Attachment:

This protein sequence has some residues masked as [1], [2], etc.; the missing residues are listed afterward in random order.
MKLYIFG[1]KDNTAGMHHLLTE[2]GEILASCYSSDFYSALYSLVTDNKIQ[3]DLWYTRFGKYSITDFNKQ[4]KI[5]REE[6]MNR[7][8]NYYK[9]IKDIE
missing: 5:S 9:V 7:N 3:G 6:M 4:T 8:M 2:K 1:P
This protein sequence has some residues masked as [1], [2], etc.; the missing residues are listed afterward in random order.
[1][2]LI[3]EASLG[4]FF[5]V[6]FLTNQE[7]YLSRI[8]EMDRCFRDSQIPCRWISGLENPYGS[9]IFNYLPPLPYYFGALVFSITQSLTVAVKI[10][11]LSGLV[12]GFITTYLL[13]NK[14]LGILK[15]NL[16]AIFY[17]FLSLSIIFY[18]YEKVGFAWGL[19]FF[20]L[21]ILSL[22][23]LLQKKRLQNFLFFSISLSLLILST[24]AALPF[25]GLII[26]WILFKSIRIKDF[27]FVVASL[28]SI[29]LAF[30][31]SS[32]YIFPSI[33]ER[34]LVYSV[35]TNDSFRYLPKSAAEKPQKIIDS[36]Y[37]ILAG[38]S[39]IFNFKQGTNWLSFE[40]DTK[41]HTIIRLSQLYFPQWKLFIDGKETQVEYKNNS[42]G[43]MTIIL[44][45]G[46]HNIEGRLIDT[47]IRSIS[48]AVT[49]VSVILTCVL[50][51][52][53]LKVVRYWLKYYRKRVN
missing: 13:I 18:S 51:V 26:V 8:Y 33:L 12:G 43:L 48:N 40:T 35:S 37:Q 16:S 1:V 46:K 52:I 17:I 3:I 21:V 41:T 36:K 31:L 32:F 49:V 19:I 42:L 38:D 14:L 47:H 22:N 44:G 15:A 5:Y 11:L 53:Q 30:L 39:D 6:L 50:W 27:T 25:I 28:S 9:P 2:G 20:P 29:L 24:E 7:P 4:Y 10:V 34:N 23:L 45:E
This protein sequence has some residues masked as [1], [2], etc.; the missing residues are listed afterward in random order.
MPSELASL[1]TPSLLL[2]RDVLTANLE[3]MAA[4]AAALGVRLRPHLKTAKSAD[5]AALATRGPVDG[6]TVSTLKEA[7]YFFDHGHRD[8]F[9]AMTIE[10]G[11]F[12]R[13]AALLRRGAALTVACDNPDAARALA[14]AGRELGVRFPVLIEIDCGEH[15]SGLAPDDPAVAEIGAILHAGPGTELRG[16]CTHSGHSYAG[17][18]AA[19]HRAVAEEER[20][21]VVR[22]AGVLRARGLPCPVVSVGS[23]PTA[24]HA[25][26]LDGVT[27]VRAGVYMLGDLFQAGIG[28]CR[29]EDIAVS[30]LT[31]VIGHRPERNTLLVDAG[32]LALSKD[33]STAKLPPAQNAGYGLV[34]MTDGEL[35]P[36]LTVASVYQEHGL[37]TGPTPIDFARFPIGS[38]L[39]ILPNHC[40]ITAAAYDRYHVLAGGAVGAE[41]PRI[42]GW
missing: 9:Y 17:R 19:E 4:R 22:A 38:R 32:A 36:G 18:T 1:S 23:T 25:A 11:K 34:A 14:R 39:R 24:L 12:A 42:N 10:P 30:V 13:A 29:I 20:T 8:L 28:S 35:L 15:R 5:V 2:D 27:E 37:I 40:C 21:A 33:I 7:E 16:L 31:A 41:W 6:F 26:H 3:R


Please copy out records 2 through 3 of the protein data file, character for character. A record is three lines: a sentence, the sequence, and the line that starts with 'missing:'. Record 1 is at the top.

This protein sequence has some residues masked as [1], [2], etc.; the missing residues are listed afterward in random order.
[1][2]LI[3]EASLG[4]FF[5]V[6]FLTNQE[7]YLSRI[8]EMDRCFRDSQIPCRWISGLENPYGS[9]IFNYLPPLPYYFGALVFSITQSLTVAVKI[10][11]LSGLV[12]GFITTYLL[13]NK[14]LGILK[15]NL[16]AIFY[17]FLSLSIIFY[18]YEKVGFAWGL[19]FF[20]L[21]ILSL[22][23]LLQKKRLQNFLFFSISLSLLILST[24]AALPF[25]GLII[26]WILFKSIRIKDF[27]FVVASL[28]SI[29]LAF[30][31]SS[32]YIFPSI[33]ER[34]LVYSV[35]TNDSFRYLPKSAAEKPQKIIDS[36]Y[37]ILAG[38]S[39]IFNFKQGTNWLSFE[40]DTK[41]HTIIRLSQLYFPQWKLFIDGKETQVEYKNNS[42]G[43]MTIIL[44][45]G[46]HNIEGRLIDT[47]IRSIS[48]AVT[49]VSVILTCVL[50][51][52][53]LKVVRYWLKYYRKRVN
missing: 13:I 18:S 51:V 26:V 8:Y 33:L 12:G 43:L 48:N 40:T 35:S 37:Q 16:S 1:V 46:K 52:I 17:I 3:I 21:V 41:T 36:K 31:L 32:F 49:V 19:I 42:L 38:D 14:L 47:H 22:N 44:G 15:A 5:Y 11:L 53:Q 30:L 39:D 6:L 50:W 27:T 25:I 28:S 9:P 2:G 20:P 29:L 24:E 7:P 4:Y 10:V 34:N 23:L 45:E
This protein sequence has some residues masked as [1], [2], etc.; the missing residues are listed afterward in random order.
MPSELASL[1]TPSLLL[2]RDVLTANLE[3]MAA[4]AAALGVRLRPHLKTAKSAD[5]AALATRGPVDG[6]TVSTLKEA[7]YFFDHGHRD[8]F[9]AMTIE[10]G[11]F[12]R[13]AALLRRGAALTVACDNPDAARALA[14]AGRELGVRFPVLIEIDCGEH[15]SGLAPDDPAVAEIGAILHAGPGTELRG[16]CTHSGHSYAG[17][18]AA[19]HRAVAEEER[20][21]VVR[22]AGVLRARGLPCPVVSVGS[23]PTA[24]HA[25][26]LDGVT[27]VRAGVYMLGDLFQAGIG[28]CR[29]EDIAVS[30]LT[31]VIGHRPERNTLLVDAG[32]LALSKD[33]STAKLPPAQNAGYGLV[34]MTDGEL[35]P[36]LTVASVYQEHGL[37]TGPTPIDFARFPIGS[38]L[39]ILPNHC[40]ITAAAYDRYHVLAGGAVGAE[41]PRI[42]GW
missing: 9:Y 17:R 19:E 4:R 22:A 38:R 32:A 36:G 18:T 1:S 23:T 25:A 11:K 34:A 14:R 39:R 24:L 12:A 42:N 10:P 30:V 13:A 29:I 20:T 8:L 28:S 35:L 15:R 5:V 2:D 27:E 37:I 40:C 21:A 33:I 7:E 16:L 31:A 41:W 6:F 26:H 3:R